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10 Questions for 2013 #3 - How much better will the defense be?

Put down your shovels and climb.


It is not hyperbole to say the 2012 Vol Defense was the worst in school history, or to say that it cost Derek Dooley his job. This time last year we thought the Vols were a nine or ten win football team, and I still don't think those projections were wrong based on the talent at hand and the offense we saw. I think most if not all of us are happier to have Butch Jones, this recruiting class, and a fresh start than Derek Dooley back after an 8-4ish campaign, the same offensive holes, and a much bleaker future. None of us will miss Sal Sunseri. And unless they're inexplicably worse than the product we saw on the field last fall, the defense will improve.

But how much, how soon? With a passing game breaking in entirely new pieces and the offense still planning on an up-tempo pace, can the defense measurably improve, hold their own, or perhaps even eventually become a slight strength at some point this fall?

In 2008, a defense led by John Chavis gave up just 4.07 yards per play. Only Alabama's 2011 defense (at an absurd 3.32 yards allowed per play) has put up a better number in the SEC in the last five years. Since Chief headed to Baton Rouge, here's how the Vols have measured up in yards allowed per play compared to defensive coordinator John Jancek's units (co-DC at Georgia in 2009, then three years at Cincinnati):


The national median last season was 5.56 per play. Tennessee's 2012 average was only bested by a pair of Houston Nutt defenses at Ole Miss for the worst in the SEC in the last five years.

Yards per play is a great go-to stat as an equalizer, but the old favorites are still helpful. One area Cincinnati has been superb at the last two seasons is keeping points off the scoreboard despite an up-tempo offense:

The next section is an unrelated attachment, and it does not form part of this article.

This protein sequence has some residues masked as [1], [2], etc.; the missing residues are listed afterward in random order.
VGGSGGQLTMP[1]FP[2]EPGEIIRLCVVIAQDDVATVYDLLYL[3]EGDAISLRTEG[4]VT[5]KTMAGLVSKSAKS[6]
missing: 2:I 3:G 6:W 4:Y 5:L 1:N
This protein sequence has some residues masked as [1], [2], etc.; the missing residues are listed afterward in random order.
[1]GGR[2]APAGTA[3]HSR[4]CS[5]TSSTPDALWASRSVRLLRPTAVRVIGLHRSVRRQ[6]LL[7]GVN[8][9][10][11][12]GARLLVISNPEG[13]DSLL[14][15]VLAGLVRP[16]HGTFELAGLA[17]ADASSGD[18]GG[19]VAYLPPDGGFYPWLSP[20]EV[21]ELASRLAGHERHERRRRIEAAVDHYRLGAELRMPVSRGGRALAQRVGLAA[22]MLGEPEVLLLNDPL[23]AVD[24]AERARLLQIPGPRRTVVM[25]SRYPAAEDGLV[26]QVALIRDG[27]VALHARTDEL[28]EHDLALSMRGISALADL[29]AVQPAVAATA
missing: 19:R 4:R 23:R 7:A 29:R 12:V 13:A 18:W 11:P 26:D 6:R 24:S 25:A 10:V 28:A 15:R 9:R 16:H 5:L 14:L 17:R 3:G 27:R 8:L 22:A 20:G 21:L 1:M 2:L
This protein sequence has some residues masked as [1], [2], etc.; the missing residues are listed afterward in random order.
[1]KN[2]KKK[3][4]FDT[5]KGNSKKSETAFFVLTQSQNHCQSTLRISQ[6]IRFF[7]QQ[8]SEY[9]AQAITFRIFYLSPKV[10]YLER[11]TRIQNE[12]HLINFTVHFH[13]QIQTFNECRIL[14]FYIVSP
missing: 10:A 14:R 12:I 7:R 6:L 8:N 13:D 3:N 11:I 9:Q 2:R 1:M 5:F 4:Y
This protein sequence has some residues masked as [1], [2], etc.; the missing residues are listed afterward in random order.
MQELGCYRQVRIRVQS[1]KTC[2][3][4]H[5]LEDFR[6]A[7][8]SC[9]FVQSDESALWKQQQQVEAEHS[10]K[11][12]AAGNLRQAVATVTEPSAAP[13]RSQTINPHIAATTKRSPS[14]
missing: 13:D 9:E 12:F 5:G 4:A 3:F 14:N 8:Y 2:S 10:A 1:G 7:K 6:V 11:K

The Bearcats were 14th nationally in this stat last year at 18.5 points allowed per game. Cincinnati allowed more than 24 points just three times: a 29-23 upset at Toledo, the 34-31 loss to Louisville, and a 48-34 win over Duke in the bowl game with Jancek already gone.

So yes, the Vols can't help but be better and this defensive staff has a strong track record with consistent improvement. The Bearcats struggled in Butch Jones' first year, and we all expect Tennessee to do the same (for different reasons). This defense, despite Jancek's presence along with that of A.J. Johnson, Daniel McCullers, and the like, will still have serious issues in 2013. But where can we legitimately expect improvement?

This time last year Tennessee was transitioning from the bend-but-don't-break philosophy of Justin Wilcox to newcomer Sal Sunseri, and the defense was accompanied by an offense that we knew was going to put a ton of points on the board, so we thought hey, why not be more aggressive when you know your guys are going to go down and put six on the board anyway? Last year we mentioned if the Vols could just make slight improvements in four major categories - turnovers, sacks, third down conversions, and big plays allowed - they should do more than enough to win playing with Tyler Bray & company.